Blogs about Jazz

Blogs > Jazz Team Blog >

Our journey toward adoption of SAFe

Tags: , ,

This is the fifth installment in our blog series describing the transformation of our internal ALM development organization toward a Continuous Delivery model. The previous post was Planning & Execution from Prototype to Practice. In this series, we describe the motivations behind adoption of a Continuous Delivery model and the many challenges we faced as we embarked on this transformation from both the planning and execution perspectives.

Is it SAFe yet?

The short answer is ‘yes’ and if that’s all you’re wondering, stop now and be comfortable in the knowledge that yet another enterprise organization like yours believes the Scaled Agile Framework (SAFe) is valuable for scaling agile practices to the enterprise.

Since you’re still reading, I’ll assume you’re interested in how we have adopted, or more accurately adapted, the methodology and best practices prescribed by SAFe. Even further, you probably want to know about the tools. Details please!

Okay, but bear with me a few minutes while I bask in the success of how far we have come. Today, we have launched our new environment and Rational Team Concert dashboards are currently being used instead of spreadsheets to conduct reviews and planning sessions. Yay! I am extremely proud of how our organization has embraced not only the process changes but, more importantly, the cultural changes required to shift from delivering products or features or functions to delivering end-user solutions. Specifically, the ALM Program team is putting the process into action on a daily basis – and terms like ‘epic’, ‘feature’ and even ‘release train’ roll off their tongues as if we had always worked this way!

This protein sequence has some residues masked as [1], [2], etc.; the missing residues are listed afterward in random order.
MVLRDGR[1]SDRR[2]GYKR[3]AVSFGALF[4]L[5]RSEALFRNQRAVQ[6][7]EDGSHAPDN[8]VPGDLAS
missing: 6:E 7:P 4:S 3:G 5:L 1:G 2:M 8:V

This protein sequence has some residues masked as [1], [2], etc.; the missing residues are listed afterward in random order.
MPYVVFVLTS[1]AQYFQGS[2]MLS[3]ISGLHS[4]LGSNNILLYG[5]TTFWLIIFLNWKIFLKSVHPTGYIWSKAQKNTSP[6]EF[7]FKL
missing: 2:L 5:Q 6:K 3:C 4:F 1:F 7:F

Realistically, this is an ongoing transformation – it may never be fully complete. It may also never be completely SAFe. And just as our goal is to apply agile practices to how we plan, develop, and deliver solutions to our customers, the transformation of our process is also being done in an agile way. We’ve introduced the solution internally to our organization, they will use it for planning our next quarterly release, and they will provide feedback. We will tweak and improve, use it for planning the release after that, and so on… My goal in this blog is to provide you with the details about how we developed this first iteration of our solution using our own ALM tooling in the context of SAFe.

Embracing  SAFe – Sort of…

Some SAFe “purists” snicker at my claim that we have taken a pragmatic approach to SAFe adoption – Isn’t SAFe already pragmatic? Isn’t that the whole idea around the SAFe methodology? Well, sort of… I argue that SAFe’s description of an enterprise is not necessarily the same as ours. Even the ALM organization, small relative to IBM as a whole, blows the SAFe enterprise organization characteristics out of the water. Ultimately, we may consider growing our SAFe adoption by implementing nested SAFe frameworks, something like Programs of Programs, but I digress. For now, let’s explore the details of the SAFe solution.

Organizational Overview

Consistent with the SAFe methodology, the ALM Foundation organization is comprised of teams operating at three levels, and the tooling infrastructure is designed to fully support this:

  • Portfolio Level: Owner of the ALM Foundation vision and definition of “what gets built”
    • Rational Focal Point contains the artifacts that define the vision and objectives along with an articulation of ‘value streams’ in SAFe terms (although we use Business Tactics and Business Requirements)
  • Program Level: Owner of the solution-level, cross-product content and release objectives, the planning and execution based on the vision
    • Rational Collaborative Lifecycle Management (CLM) tools contain the artifacts describing the solution content in support of the vision and roadmap
  • Product (Team) Level: Owner of the implementation details, “how to deliver what gets built” in support of Program release objectives
    • Rational Collaborative Lifecycle Management (CLM) tools are used across our product teams.